Ed Snider, the owner and founder of the Philadelphia Flyers for 50 years, died Monday after a two-year battle with cancer. He was 83.
Snider founded the team in 1966 during the NHL's expansion from the Original Six and his Flyers won Stanley Cup titles in 1974 and 1975. He was inducted into the Hockey Hall of Fame in 1988 and the U.S. Hockey Hall of Fame in 2011.
NHL commissioner Gary Bettman issued a statement on the passing of the Flyers' chairman and governor.
"Ed Snider was the soul and the spirit of the Flyers, who have reflected his competitiveness, his passion for hockey and his love for the fans from the moment he brought NHL hockey to Philadelphia in 1967," Bettman said. "Ed created the Flyers' professional, no-nonsense culture, fostered their relentless will to win and set the highest standards for every activity on and off the ice, including such initiatives as the Ed Snider Youth Hockey Foundation and the Flyers Wives Carnival. While the loss of Ed Snider tears a hole in the heart of the Flyers and the city of Philadelphia, and leaves a massive void in the city's sports landscape, it also challenges all who knew him to carry forward the great works that are his legacy.
"On a personal note, I have valued Ed's counsel, I have admired his philanthropy and truly have cherished his friendship. Ed was an unmistakable presence and an unforgettable personality. Like most people who had the pleasure of knowing Ed, I will miss him terribly. As the NHL family grieves Ed's passing, we also celebrate his courage, his vision, his leadership and his commitment to future generations of players and fans. We send our thoughts of compassion, comfort and strength to his family, his friends and all whose lives he touched."
Snider is survived by his six children, Craig, Jay, Lindy, Tina, Sarena and Samuel, as well as 15 grandchildren, and his wife Lin Spivak.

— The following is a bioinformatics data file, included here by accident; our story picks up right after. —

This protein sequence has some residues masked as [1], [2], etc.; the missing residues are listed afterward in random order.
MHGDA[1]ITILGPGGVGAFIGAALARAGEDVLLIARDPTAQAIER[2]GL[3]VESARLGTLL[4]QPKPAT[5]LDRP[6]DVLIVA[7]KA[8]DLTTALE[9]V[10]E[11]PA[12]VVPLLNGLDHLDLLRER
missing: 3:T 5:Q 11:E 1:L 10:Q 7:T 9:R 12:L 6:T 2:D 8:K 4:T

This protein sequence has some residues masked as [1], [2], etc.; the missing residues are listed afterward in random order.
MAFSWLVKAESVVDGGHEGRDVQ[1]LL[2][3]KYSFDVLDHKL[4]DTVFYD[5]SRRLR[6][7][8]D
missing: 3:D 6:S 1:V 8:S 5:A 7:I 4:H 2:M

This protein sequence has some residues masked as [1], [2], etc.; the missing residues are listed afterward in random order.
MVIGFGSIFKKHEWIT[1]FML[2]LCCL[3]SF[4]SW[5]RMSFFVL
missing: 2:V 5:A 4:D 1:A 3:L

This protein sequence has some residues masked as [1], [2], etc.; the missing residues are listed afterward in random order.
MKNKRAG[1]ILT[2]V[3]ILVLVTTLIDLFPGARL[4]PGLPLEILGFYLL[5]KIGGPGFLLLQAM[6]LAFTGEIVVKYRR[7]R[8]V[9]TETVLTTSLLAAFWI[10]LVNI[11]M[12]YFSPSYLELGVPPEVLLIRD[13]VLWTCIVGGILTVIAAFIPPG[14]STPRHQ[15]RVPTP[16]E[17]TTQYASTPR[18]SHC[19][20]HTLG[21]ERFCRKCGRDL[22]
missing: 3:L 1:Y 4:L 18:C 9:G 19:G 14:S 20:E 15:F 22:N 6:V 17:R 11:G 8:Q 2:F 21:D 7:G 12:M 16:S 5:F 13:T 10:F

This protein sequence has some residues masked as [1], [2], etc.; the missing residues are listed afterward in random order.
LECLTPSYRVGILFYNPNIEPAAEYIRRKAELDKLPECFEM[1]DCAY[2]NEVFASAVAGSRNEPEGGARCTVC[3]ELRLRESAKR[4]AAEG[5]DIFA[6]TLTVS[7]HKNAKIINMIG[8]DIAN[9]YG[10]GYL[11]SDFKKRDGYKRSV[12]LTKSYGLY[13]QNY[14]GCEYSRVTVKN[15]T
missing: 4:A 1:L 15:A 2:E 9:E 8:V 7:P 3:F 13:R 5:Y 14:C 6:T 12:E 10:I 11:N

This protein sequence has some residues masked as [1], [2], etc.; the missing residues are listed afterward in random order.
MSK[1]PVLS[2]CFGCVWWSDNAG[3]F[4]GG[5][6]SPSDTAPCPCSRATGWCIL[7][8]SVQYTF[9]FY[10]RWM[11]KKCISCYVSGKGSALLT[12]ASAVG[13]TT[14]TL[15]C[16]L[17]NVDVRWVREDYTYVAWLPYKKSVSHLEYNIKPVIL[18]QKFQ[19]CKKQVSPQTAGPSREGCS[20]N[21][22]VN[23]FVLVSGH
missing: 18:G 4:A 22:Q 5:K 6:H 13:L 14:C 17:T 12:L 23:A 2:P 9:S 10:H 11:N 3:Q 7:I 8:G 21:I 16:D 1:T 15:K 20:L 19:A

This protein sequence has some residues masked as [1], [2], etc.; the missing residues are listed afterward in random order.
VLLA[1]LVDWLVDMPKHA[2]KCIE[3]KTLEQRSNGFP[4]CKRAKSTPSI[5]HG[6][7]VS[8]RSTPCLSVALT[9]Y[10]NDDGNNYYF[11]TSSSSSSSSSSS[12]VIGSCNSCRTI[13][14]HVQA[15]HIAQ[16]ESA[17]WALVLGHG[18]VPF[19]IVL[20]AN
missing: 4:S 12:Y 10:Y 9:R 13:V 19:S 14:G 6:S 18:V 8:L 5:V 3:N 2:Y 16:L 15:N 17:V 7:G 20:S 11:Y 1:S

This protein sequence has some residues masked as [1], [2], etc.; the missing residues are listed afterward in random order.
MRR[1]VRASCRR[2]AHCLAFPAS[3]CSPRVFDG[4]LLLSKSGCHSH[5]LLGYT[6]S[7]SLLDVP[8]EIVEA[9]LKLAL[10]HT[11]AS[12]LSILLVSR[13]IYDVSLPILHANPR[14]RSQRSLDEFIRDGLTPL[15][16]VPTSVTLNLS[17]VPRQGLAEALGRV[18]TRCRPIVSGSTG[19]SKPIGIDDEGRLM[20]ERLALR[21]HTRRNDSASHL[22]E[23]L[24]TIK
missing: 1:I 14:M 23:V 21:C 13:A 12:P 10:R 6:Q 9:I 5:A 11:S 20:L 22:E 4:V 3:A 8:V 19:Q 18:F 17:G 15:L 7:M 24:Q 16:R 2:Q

The Flyers issued a statement written by Snider's children.
"Our Dad was loved and admired for his big heart, generosity of spirit, and dedication to his family," they wrote. "Despite his considerable business achievements and public profile, he was first and foremost a family man. He never missed a birthday, important family event or the opportunity to offer encouragement. We turned first to him for advice in our personal and professional lives. We grew up tagging behind him in arenas, stadiums and locker rooms; and his players, management and team personnel were our extended family. He treated his employees with respect regardless of rank or position, and the man they called 'Mr. Snider' always would have preferred simply to be called 'Ed.' ...
"With every game during the push to make the playoffs this spring we hoped he would survive to see the Flyers win just one more game. He gave the last ounce of his indomitable energy and strength to live through this hockey season, but now the Flyers must win without him. He fought his last years, months and days with courage and grace and recounted his love for many including his Flyers family and fans. We are grateful for the outpouring of love and support from the community, his friends and all those who were fortunate to have been touched by him in some way, large or small."
The Flyers clinched a berth in the Stanley Cup playoffs with a 3-1 win against the Pittsburgh Penguins at Wells Fargo Center on Saturday. Prior to the game, anthem singer Lauren Hart had Snider on FaceTime on her mobile phone so he could be part of the pregame festivities.
The Philadelphia 76ers and New Jersey Devils released a statement from managing general partner Josh Harris.
"It is with a great deal of sadness that we mourn the loss of one of Philadelphia's greatest ambassadors and humanitarians, Ed Snider," Harris said. "Ed continually poured his heart into making a difference in the lives of those around him and he stopped at nothing to make the city of Philadelphia a better place for everyone. He leaves behind a legacy of civic pride, charitable acts and philanthropy that is truly unmatched."